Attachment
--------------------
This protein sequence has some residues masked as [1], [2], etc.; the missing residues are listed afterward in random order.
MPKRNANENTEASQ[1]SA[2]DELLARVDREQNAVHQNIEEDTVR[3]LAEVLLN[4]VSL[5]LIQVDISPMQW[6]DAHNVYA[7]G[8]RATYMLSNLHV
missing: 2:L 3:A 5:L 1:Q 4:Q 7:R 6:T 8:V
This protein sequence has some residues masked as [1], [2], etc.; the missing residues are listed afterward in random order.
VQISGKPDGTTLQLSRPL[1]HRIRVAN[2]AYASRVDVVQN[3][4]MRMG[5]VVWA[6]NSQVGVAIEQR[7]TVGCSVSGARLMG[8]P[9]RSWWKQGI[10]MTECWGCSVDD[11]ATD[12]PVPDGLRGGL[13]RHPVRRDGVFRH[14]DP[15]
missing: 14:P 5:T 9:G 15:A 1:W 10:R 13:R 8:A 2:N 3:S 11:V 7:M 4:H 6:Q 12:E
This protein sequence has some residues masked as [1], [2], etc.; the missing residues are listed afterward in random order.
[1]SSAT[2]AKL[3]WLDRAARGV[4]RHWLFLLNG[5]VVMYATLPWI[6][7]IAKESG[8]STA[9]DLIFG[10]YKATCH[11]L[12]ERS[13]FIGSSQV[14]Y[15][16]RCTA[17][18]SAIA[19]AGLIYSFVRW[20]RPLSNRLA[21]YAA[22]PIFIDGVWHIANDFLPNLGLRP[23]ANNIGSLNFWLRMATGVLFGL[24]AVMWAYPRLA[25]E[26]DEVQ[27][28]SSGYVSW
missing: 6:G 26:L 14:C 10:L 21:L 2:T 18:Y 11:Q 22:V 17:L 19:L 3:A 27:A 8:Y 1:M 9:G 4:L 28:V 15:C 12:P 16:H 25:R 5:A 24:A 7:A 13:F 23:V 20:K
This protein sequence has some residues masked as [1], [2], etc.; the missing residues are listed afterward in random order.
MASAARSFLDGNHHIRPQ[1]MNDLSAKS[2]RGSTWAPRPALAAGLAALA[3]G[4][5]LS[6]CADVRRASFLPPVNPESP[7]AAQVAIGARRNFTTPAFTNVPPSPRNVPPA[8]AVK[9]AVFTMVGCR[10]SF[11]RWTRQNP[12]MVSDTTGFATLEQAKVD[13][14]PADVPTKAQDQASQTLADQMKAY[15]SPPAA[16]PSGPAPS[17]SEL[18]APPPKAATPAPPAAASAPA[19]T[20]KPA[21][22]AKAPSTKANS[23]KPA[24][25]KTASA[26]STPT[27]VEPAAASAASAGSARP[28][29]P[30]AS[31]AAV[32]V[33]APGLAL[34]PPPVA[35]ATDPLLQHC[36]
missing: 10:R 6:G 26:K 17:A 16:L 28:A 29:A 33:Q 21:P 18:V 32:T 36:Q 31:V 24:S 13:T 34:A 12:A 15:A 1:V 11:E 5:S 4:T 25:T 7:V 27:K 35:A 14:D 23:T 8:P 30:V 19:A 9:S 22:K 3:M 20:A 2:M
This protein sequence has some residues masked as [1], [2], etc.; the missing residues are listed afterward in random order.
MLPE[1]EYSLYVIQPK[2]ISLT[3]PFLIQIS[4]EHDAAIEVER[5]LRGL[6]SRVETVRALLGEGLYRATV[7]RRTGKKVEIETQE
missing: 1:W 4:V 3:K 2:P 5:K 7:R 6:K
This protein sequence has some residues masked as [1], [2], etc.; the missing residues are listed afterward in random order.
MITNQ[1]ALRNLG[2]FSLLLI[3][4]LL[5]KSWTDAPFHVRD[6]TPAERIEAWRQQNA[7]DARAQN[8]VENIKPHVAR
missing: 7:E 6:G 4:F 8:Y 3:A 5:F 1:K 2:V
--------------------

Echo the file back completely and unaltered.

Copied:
This protein sequence has some residues masked as [1], [2], etc.; the missing residues are listed afterward in random order.
MPKRNANENTEASQ[1]SA[2]DELLARVDREQNAVHQNIEEDTVR[3]LAEVLLN[4]VSL[5]LIQVDISPMQW[6]DAHNVYA[7]G[8]RATYMLSNLHV
missing: 2:L 3:A 5:L 1:Q 4:Q 7:R 6:T 8:V
This protein sequence has some residues masked as [1], [2], etc.; the missing residues are listed afterward in random order.
VQISGKPDGTTLQLSRPL[1]HRIRVAN[2]AYASRVDVVQN[3][4]MRMG[5]VVWA[6]NSQVGVAIEQR[7]TVGCSVSGARLMG[8]P[9]RSWWKQGI[10]MTECWGCSVDD[11]ATD[12]PVPDGLRGGL[13]RHPVRRDGVFRH[14]DP[15]
missing: 14:P 5:T 9:G 15:A 1:W 10:R 13:R 8:A 2:N 3:S 11:V 7:M 4:H 6:Q 12:E
This protein sequence has some residues masked as [1], [2], etc.; the missing residues are listed afterward in random order.
[1]SSAT[2]AKL[3]WLDRAARGV[4]RHWLFLLNG[5]VVMYATLPWI[6][7]IAKESG[8]STA[9]DLIFG[10]YKATCH[11]L[12]ERS[13]FIGSSQV[14]Y[15][16]RCTA[17][18]SAIA[19]AGLIYSFVRW[20]RPLSNRLA[21]YAA[22]PIFIDGVWHIANDFLPNLGLRP[23]ANNIGSLNFWLRMATGVLFGL[24]AVMWAYPRLA[25]E[26]DEVQ[27][28]SSGYVSW
missing: 6:G 26:L 14:C 10:L 21:L 2:T 18:Y 11:Q 22:V 17:L 19:L 3:A 27:A 8:Y 1:M 9:G 4:L 28:V 15:C 12:P 16:H 25:R 5:A 24:A 7:A 13:F 23:V 20:K
This protein sequence has some residues masked as [1], [2], etc.; the missing residues are listed afterward in random order.
MASAARSFLDGNHHIRPQ[1]MNDLSAKS[2]RGSTWAPRPALAAGLAALA[3]G[4][5]LS[6]CADVRRASFLPPVNPESP[7]AAQVAIGARRNFTTPAFTNVPPSPRNVPPA[8]AVK[9]AVFTMVGCR[10]SF[11]RWTRQNP[12]MVSDTTGFATLEQAKVD[13][14]PADVPTKAQDQASQTLADQMKAY[15]SPPAA[16]PSGPAPS[17]SEL[18]APPPKAATPAPPAAASAPA[19]T[20]KPA[21][22]AKAPSTKANS[23]KPA[24][25]KTASA[26]STPT[27]VEPAAASAASAGSARP[28][29]P[30]AS[31]AAV[32]V[33]APGLAL[34]PPPVA[35]ATDPLLQHC[36]
missing: 10:R 6:G 26:K 17:A 16:L 28:A 29:A 33:Q 21:P 18:V 32:T 36:Q 31:V 24:S 13:T 34:A 12:A 15:A 1:V 11:E 5:S 4:T 25:T 7:V 27:K 35:A 14:D 23:T 8:P 30:V 19:A 9:S 22:K 3:M 20:A 2:M
This protein sequence has some residues masked as [1], [2], etc.; the missing residues are listed afterward in random order.
MLPE[1]EYSLYVIQPK[2]ISLT[3]PFLIQIS[4]EHDAAIEVER[5]LRGL[6]SRVETVRALLGEGLYRATV[7]RRTGKKVEIETQE
missing: 1:W 4:V 3:K 2:P 5:K 7:R 6:K
This protein sequence has some residues masked as [1], [2], etc.; the missing residues are listed afterward in random order.
MITNQ[1]ALRNLG[2]FSLLLI[3][4]LL[5]KSWTDAPFHVRD[6]TPAERIEAWRQQNA[7]DARAQN[8]VENIKPHVAR
missing: 7:E 6:G 4:F 8:Y 3:A 5:F 1:K 2:V